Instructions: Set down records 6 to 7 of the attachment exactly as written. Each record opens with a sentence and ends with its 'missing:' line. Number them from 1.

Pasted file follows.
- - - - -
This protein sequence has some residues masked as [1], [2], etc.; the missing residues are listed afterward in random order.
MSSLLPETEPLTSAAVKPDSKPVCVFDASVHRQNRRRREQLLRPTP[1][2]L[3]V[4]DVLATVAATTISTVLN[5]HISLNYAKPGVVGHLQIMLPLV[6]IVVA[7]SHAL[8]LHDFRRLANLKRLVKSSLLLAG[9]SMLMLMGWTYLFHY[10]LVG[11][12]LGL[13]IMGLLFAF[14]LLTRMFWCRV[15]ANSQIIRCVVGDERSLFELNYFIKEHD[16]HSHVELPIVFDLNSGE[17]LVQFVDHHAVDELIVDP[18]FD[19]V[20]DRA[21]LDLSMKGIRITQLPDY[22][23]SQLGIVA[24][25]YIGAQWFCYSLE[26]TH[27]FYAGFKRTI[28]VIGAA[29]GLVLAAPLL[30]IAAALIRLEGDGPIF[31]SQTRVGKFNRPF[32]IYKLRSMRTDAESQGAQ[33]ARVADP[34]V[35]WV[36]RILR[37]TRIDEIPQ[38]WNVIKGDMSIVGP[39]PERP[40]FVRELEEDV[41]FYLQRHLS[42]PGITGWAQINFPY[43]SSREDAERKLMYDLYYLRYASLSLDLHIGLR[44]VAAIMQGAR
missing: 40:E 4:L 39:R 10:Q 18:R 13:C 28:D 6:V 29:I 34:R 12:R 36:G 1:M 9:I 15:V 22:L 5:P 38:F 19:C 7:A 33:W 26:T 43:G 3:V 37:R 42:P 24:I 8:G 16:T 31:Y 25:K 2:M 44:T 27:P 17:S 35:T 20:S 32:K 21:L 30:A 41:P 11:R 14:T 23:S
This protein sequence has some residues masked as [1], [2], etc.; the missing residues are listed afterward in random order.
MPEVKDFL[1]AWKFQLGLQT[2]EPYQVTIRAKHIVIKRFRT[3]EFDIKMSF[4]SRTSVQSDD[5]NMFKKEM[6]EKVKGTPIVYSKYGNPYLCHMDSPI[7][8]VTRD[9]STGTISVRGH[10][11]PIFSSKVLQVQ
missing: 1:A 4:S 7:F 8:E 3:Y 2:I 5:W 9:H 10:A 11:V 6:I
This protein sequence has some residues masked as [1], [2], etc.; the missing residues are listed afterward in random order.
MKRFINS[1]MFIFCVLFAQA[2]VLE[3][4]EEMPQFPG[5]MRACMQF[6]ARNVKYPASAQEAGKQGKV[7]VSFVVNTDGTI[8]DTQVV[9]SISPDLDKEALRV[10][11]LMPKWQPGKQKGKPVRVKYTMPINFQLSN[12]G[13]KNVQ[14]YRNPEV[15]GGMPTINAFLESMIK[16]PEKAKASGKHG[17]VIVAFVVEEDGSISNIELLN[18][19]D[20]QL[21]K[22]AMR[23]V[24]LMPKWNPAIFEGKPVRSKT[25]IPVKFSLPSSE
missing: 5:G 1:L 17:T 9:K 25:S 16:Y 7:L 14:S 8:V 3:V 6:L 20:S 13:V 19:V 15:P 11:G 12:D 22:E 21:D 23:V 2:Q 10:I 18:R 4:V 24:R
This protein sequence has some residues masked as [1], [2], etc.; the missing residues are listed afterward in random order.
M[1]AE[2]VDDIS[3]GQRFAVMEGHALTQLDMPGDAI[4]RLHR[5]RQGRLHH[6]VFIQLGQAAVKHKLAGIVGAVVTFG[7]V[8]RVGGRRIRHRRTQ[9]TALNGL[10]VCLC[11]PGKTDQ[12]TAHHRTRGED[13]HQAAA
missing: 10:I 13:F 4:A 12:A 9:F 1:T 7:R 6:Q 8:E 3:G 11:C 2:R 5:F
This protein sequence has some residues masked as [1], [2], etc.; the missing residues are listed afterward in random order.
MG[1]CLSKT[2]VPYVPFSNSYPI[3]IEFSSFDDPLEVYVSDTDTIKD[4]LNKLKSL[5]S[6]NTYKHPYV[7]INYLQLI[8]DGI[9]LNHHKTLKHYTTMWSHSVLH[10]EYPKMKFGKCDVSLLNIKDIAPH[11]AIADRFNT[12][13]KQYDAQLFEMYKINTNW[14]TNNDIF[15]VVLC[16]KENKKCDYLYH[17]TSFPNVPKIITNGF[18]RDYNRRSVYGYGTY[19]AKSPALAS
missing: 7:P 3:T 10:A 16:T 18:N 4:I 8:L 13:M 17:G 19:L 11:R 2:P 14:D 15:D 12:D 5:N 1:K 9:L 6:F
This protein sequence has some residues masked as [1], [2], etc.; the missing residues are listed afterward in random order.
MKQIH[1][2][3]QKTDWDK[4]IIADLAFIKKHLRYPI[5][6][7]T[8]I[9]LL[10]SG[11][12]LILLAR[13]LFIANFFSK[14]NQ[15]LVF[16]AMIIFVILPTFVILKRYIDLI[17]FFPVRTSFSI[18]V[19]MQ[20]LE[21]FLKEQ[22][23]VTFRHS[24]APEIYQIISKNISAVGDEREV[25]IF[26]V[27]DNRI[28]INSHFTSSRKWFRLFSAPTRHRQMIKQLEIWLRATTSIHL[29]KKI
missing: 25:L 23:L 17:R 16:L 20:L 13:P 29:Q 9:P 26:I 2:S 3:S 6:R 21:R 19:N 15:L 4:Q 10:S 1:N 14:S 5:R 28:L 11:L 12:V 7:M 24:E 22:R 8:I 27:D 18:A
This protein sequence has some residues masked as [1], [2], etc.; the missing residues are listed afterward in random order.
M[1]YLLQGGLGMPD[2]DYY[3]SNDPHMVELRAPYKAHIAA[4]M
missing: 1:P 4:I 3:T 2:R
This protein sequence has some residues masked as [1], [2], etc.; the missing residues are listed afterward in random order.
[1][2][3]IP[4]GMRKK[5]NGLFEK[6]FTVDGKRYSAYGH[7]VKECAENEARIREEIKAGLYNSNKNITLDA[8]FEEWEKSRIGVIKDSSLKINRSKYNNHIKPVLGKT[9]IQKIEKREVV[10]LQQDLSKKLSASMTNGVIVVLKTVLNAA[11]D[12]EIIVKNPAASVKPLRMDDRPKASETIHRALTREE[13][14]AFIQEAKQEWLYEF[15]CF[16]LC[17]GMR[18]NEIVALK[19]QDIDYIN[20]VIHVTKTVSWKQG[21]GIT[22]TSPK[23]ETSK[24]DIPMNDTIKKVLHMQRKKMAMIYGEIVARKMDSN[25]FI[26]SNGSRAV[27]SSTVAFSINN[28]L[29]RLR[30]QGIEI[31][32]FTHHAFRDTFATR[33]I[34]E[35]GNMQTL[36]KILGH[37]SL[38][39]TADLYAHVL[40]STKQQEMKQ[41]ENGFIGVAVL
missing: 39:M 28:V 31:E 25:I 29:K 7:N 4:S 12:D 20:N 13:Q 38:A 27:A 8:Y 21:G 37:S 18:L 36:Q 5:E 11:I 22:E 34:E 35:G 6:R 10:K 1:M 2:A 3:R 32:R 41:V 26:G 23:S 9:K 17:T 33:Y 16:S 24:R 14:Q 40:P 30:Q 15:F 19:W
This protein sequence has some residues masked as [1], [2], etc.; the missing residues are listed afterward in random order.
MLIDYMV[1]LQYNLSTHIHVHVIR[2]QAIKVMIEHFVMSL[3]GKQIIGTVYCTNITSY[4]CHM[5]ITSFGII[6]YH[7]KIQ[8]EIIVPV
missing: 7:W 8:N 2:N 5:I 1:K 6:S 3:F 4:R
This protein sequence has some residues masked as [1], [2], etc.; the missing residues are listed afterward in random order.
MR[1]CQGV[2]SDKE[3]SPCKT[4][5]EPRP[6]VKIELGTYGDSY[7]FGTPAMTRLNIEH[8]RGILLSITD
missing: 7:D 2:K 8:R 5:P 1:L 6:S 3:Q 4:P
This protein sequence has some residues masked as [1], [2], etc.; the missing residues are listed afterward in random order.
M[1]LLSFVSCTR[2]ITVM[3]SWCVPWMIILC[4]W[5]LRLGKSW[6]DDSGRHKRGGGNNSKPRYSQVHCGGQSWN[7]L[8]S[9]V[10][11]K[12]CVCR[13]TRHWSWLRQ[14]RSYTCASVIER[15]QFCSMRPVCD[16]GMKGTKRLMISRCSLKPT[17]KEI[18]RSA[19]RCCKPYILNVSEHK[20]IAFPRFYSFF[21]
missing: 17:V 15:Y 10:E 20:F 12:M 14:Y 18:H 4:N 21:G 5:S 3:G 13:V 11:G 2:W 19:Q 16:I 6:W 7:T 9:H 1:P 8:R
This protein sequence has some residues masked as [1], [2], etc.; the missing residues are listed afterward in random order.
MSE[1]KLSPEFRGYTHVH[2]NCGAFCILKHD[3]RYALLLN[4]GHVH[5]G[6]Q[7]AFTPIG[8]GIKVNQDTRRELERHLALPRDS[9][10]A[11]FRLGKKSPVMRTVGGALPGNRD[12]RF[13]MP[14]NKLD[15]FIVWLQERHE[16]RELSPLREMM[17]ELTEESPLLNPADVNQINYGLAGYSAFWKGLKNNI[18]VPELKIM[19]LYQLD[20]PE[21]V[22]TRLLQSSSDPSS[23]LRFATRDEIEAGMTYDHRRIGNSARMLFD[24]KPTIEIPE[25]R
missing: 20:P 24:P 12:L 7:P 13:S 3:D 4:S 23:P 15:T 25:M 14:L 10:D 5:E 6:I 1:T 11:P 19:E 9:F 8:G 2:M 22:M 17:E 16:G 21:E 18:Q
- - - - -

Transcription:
This protein sequence has some residues masked as [1], [2], etc.; the missing residues are listed afterward in random order.
MKQIH[1][2][3]QKTDWDK[4]IIADLAFIKKHLRYPI[5][6][7]T[8]I[9]LL[10]SG[11][12]LILLAR[13]LFIANFFSK[14]NQ[15]LVF[16]AMIIFVILPTFVILKRYIDLI[17]FFPVRTSFSI[18]V[19]MQ[20]LE[21]FLKEQ[22][23]VTFRHS[24]APEIYQIISKNISAVGDEREV[25]IF[26]V[27]DNRI[28]INSHFTSSRKWFRLFSAPTRHRQMIKQLEIWLRATTSIHL[29]KKI
missing: 25:L 23:L 17:R 16:L 20:L 13:P 29:Q 9:P 26:I 2:S 3:S 6:R 21:R 19:N 15:L 4:Q 10:S 1:N 14:S 5:R 28:L 11:L 12:V 7:M 24:E 22:R 8:I 27:D 18:A
This protein sequence has some residues masked as [1], [2], etc.; the missing residues are listed afterward in random order.
M[1]YLLQGGLGMPD[2]DYY[3]SNDPHMVELRAPYKAHIAA[4]M
missing: 1:P 4:I 3:T 2:R